Shabbat begins at sundown on Friday night, and ends at sundown on Saturday night. Home observance usually includes the lighting of Shabbat candles, the blessing of grape juice or wine, and the blessing of challah. For those who have children at home, there is also a tradition of blessing one’s children.
Some of us maintain the traditional practice of lighting candles at sundown, which shifts over the course of the year (sundown in January is quite early in the afternoon; sundown in June is quite late in the evening.) Others choose a set time to light each week (for instance, at a child’s supper time, regardless of whether that is before or after sundown.) These are both legitimate Jewish paths.
Here is a link to Shabbat Blessings | Reform Judaism — blessings for candles, juice, bread, and children, among others.
What should I do on Shabbat?
- The most traditional answer is: nothing! Or, at least, don’t do work, whatever that means to you. On Shabbat, we get to enjoy being human beings — focusing on simply being present, and experiencing our blessings and our community and our connection with something greater than ourselves — instead of being “human do-ings,” people who focus on what we do and what we accomplish all week long.
- Lighting candles and blessing flame, juice, and bread on Friday night is a beautiful Shabbat practice.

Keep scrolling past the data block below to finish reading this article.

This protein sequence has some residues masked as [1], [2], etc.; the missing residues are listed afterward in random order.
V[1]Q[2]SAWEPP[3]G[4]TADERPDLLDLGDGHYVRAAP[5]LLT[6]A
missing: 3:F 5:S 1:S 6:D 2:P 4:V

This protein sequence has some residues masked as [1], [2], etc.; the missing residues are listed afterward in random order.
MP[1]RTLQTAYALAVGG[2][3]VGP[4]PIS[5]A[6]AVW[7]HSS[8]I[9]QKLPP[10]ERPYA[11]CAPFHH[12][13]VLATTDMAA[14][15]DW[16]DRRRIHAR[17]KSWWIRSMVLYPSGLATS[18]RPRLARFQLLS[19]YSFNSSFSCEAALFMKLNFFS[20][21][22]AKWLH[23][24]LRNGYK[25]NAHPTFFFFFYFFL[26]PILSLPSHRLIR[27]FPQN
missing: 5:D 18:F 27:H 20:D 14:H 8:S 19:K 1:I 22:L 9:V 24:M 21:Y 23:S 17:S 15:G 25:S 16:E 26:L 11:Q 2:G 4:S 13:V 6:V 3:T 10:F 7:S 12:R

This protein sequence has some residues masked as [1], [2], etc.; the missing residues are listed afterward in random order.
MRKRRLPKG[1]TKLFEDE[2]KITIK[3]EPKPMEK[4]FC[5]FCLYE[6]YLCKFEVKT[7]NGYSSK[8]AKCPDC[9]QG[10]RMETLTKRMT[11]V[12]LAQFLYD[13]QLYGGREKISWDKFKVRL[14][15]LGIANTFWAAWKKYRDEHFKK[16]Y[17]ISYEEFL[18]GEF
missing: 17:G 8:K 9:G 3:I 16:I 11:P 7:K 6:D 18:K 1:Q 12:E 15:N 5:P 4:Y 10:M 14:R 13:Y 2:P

- Coming to Shabbat morning services at CBI — which last only 90 minutes, and are filled with song, prayer, poetry, and an opportunity to connect with your highest self — is a beautiful Shabbat practice.
- Spending the day doing something you love — studying something which enriches your soul (perhaps Torah or Jewish learning?), spending time with family, taking a holy Shabbos schluff (Shabbat nap) — are all beautiful Shabbat practices.
- During the afternoon on Shabbat, our tradition teaches, there comes a moment when afternoon is giving way to evening. This is mincha time, the time for the short afternoon service. It is also considered the time when God is closest to us, and when our hopes and aspirations for a world redeemed are most accessible to us. Savoring the end of this holy afternoon is a beautiful Shabbat practice.
- Making havdalah — the short ritual which ends Shabbat and begins the work-week (here are the havdalah blessings at URJ.org) is also a beautiful practice.
Contemporary Shabbat Prayers and Poems
- Peace unto you, Shabbat messengers, Rabbi Brant Rosen
- A meditation to prepare ourselves for Shabbat, Rabbi Rachel Barenblat
- Preparations, a Friday night poem, Rabbi Rachel Barenblat
- Saturday Afternoon Request, Rabbi Rachel Barenblat
- Erev Shabbas, Danny Siegel
- Distinctions, a poem for havdalah, Rabbi Rachel Barenblat
Music for Shabbat Inspiration
Nava Tehila, the Jewish Renewal community of Jerusalem – all of their music is available for free streaming online, and much of it features beautiful settings of Shabbat liturgy set to contemporary Israeli melodies